It has been said countless times that warm-ups are probably the most important part of an athlete’s training regime. The importance of warm-ups has been proven limitlessly and still, a couple of athletes occasionally choose to skip warm-ups. But, what is a warm-up?

Any activity that increases one’s body temperature by a few degrees Celsius

 is defined as a “warm-up.”


Specifically, a warm-up in a sport is defined as a period of preparatory exercise used to enhance subsequent competition or training performance. Warming up increases your heart rate and therefore your blood flow. This enables more oxygen to reach your muscles. A warm-up also activates and primes the connections between your nerve and muscles, which improves the efficiency of movement. The benefits of warming up before a workout can provide many positive outcomes such as:

  • Increased blood and oxygen to the muscles that are in use.
  • Dilates blood vessels to pump blood easier.
  • Less strain on the heart to pump blood throughout the system.
  • Increased body temperature increases elasticity in the muscles.


All these benefits facilitate the prevention of injury. A warm-up basically prepares the body for high-intensity training, which in turn prevents injury to the muscles. 

A warm-up can be classified into two modalities – a dynamic warm-up or a static warm-up. During a dynamic warm-up, body temperature is elevated due to the energy released from contracting muscles. This type of warm-up helps to increase blood flow, and also increases baseline oxygen consumption and leads to the breaking of actin and myosin bonds, which improves flexibility.


During a static warm-up, external methods such as thermotherapy, diathermy, and hot packs are used to raise the tissue or body temperature, relieving pain and increasing the elasticity of connective tissues. This can help to increase muscle flexibility and the joint range of movement. In addition, it helps to increase oxygen release from hemoglobin and myoglobin, which in turn increases the metabolism of the energy system and decreases the peak tension time in muscles.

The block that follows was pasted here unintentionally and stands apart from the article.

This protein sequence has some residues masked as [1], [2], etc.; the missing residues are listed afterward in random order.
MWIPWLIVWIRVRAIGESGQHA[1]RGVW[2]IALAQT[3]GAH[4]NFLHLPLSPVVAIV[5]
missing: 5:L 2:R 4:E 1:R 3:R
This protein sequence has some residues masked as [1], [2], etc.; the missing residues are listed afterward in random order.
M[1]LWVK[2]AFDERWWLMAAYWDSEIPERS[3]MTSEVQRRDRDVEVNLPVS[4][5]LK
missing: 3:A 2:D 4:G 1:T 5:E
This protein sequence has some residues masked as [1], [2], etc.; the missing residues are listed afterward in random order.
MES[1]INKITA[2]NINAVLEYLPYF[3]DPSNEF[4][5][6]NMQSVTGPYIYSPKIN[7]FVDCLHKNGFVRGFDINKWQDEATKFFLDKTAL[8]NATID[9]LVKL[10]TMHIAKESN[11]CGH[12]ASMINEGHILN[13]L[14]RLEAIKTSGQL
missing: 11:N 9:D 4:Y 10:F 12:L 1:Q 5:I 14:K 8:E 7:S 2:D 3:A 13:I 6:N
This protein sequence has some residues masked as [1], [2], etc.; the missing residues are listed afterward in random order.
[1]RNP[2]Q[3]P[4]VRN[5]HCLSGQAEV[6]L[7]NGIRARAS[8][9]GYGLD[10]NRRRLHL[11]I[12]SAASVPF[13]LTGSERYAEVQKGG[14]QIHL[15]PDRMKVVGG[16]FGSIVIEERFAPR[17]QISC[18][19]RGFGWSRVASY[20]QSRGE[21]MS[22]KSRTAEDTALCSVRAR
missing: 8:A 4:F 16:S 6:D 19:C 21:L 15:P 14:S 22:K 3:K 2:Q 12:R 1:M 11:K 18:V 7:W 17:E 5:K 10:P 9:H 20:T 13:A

So, which is better? A static stretch with an aerobic warm-up, or dynamic stretching? Unfortunately, the answer is not so simple. 


Dynamic stretching is actively moving joints and muscles with sports-specific motions for around 10-to-12 repetitions, targeting certain muscle groups. Dynamic stretching mimics the activity or the movement that you’re going to do in whatever sport or activity you’re about to start. It helps rehearse the movement patterns so the muscles tend to get excited a little bit earlier and faster which can help improve power and increase coordination. In fact, dynamic stretching has been shown to acutely increase power, sprint, jump and improve performance.  In terms of warming, when you’re actively moving the muscles, you’re improving blood flow circulation. It increases muscle temperature, which then reduces resistance and increases flexibility


Static stretching involves moving a joint as far as it can go and holding it for a length of time, typically 30 to 90 seconds. Static stretching fell out of favor as a warm-up routine because research found that static stretching induced some detrimental effects, like reducing maximal strength, power and performance after a single bout of a static stretch.  When you’re static stretching she notes, the muscles aren’t warmed up. It’s really more of a relaxation movement. So the better recommendation would be to do static stretching as part of the cool-down process instead.